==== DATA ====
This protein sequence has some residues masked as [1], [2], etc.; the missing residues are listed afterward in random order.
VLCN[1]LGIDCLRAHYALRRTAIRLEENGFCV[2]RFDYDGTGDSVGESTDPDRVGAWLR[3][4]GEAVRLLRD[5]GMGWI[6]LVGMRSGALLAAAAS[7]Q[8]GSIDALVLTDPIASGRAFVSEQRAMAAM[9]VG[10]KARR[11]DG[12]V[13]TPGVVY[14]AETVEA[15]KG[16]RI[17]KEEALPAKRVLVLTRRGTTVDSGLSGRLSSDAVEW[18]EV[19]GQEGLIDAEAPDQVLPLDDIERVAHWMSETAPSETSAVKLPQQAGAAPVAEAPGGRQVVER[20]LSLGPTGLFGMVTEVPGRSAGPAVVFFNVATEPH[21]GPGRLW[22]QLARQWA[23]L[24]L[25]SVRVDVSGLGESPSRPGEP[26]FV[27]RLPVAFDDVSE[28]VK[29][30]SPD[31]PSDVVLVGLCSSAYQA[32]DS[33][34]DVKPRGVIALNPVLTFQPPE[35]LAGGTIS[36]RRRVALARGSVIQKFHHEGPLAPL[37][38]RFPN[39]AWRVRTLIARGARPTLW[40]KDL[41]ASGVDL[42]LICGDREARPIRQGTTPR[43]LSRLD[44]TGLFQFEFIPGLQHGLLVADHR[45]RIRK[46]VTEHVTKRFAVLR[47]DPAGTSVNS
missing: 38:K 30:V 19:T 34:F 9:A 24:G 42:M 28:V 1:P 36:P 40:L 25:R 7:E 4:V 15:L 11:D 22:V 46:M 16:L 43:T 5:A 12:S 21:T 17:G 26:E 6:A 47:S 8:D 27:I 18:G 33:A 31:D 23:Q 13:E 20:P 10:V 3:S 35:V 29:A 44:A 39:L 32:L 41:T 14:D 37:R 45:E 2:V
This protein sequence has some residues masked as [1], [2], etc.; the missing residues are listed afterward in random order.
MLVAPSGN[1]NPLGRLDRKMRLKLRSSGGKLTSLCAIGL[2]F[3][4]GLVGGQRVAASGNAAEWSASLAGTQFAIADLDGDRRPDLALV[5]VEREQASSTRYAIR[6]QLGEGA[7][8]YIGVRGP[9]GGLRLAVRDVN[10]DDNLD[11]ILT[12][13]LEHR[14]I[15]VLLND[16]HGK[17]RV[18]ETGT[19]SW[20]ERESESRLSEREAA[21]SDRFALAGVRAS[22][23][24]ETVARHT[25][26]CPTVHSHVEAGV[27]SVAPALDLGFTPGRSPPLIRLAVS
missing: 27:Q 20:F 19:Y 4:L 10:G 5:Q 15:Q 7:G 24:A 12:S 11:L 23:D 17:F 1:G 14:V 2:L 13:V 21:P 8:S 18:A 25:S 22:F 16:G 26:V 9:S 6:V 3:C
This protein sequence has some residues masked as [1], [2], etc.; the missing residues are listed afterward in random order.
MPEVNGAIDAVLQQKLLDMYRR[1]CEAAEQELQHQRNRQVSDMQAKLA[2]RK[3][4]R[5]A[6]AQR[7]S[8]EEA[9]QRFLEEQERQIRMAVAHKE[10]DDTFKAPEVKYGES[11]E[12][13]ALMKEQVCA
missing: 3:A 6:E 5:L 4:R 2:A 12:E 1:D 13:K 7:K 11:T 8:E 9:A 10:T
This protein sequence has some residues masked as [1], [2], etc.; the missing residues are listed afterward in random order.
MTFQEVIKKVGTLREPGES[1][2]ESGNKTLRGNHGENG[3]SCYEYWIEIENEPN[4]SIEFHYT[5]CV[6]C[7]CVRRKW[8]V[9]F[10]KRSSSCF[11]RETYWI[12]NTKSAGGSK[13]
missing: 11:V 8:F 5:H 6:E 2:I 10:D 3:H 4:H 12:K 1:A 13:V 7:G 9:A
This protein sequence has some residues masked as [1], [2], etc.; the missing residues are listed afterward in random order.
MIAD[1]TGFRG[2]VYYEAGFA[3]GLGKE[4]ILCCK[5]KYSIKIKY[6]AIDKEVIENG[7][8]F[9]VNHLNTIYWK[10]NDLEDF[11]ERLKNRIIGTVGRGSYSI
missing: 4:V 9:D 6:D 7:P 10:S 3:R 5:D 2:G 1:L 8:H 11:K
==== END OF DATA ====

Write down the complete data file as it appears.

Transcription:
This protein sequence has some residues masked as [1], [2], etc.; the missing residues are listed afterward in random order.
VLCN[1]LGIDCLRAHYALRRTAIRLEENGFCV[2]RFDYDGTGDSVGESTDPDRVGAWLR[3][4]GEAVRLLRD[5]GMGWI[6]LVGMRSGALLAAAAS[7]Q[8]GSIDALVLTDPIASGRAFVSEQRAMAAM[9]VG[10]KARR[11]DG[12]V[13]TPGVVY[14]AETVEA[15]KG[16]RI[17]KEEALPAKRVLVLTRRGTTVDSGLSGRLSSDAVEW[18]EV[19]GQEGLIDAEAPDQVLPLDDIERVAHWMSETAPSETSAVKLPQQAGAAPVAEAPGGRQVVER[20]LSLGPTGLFGMVTEVPGRSAGPAVVFFNVATEPH[21]GPGRLW[22]QLARQWA[23]L[24]L[25]SVRVDVSGLGESPSRPGEP[26]FV[27]RLPVAFDDVSE[28]VK[29][30]SPD[31]PSDVVLVGLCSSAYQA[32]DS[33][34]DVKPRGVIALNPVLTFQPPE[35]LAGGTIS[36]RRRVALARGSVIQKFHHEGPLAPL[37][38]RFPN[39]AWRVRTLIARGARPTLW[40]KDL[41]ASGVDL[42]LICGDREARPIRQGTTPR[43]LSRLD[44]TGLFQFEFIPGLQHGLLVADHR[45]RIRK[46]VTEHVTKRFAVLR[47]DPAGTSVNS
missing: 38:K 30:V 19:T 34:F 9:A 24:G 42:M 28:V 1:P 36:P 40:L 25:R 7:E 4:V 15:L 11:D 22:V 46:M 16:L 43:T 5:A 12:S 21:T 17:G 26:E 6:A 47:S 8:D 27:I 18:G 33:A 31:D 23:Q 13:E 20:P 10:V 3:S 35:V 29:A 44:A 39:L 32:L 41:T 14:D 37:R 45:E 2:V
This protein sequence has some residues masked as [1], [2], etc.; the missing residues are listed afterward in random order.
MLVAPSGN[1]NPLGRLDRKMRLKLRSSGGKLTSLCAIGL[2]F[3][4]GLVGGQRVAASGNAAEWSASLAGTQFAIADLDGDRRPDLALV[5]VEREQASSTRYAIR[6]QLGEGA[7][8]YIGVRGP[9]GGLRLAVRDVN[10]DDNLD[11]ILT[12][13]LEHR[14]I[15]VLLND[16]HGK[17]RV[18]ETGT[19]SW[20]ERESESRLSEREAA[21]SDRFALAGVRAS[22][23][24]ETVARHT[25][26]CPTVHSHVEAGV[27]SVAPALDLGFTPGRSPPLIRLAVS
missing: 27:Q 20:F 19:Y 4:L 10:G 5:Q 15:Q 7:G 24:A 12:S 11:L 23:D 17:F 1:G 14:V 2:L 13:V 21:P 8:S 18:A 25:S 22:F 16:G 26:V 9:S 6:V 3:C
This protein sequence has some residues masked as [1], [2], etc.; the missing residues are listed afterward in random order.
MPEVNGAIDAVLQQKLLDMYRR[1]CEAAEQELQHQRNRQVSDMQAKLA[2]RK[3][4]R[5]A[6]AQR[7]S[8]EEA[9]QRFLEEQERQIRMAVAHKE[10]DDTFKAPEVKYGES[11]E[12][13]ALMKEQVCA
missing: 3:A 6:E 5:L 4:R 2:A 12:E 1:D 13:K 7:K 11:T 8:E 9:A 10:T
This protein sequence has some residues masked as [1], [2], etc.; the missing residues are listed afterward in random order.
MTFQEVIKKVGTLREPGES[1][2]ESGNKTLRGNHGENG[3]SCYEYWIEIENEPN[4]SIEFHYT[5]CV[6]C[7]CVRRKW[8]V[9]F[10]KRSSSCF[11]RETYWI[12]NTKSAGGSK[13]
missing: 11:V 8:F 5:H 6:E 2:I 10:D 3:H 4:H 12:K 1:A 13:V 7:G 9:A
This protein sequence has some residues masked as [1], [2], etc.; the missing residues are listed afterward in random order.
MIAD[1]TGFRG[2]VYYEAGFA[3]GLGKE[4]ILCCK[5]KYSIKIKY[6]AIDKEVIENG[7][8]F[9]VNHLNTIYWK[10]NDLEDF[11]ERLKNRIIGTVGRGSYSI
missing: 4:V 9:D 6:D 7:P 10:S 3:R 5:D 2:G 1:L 8:H 11:K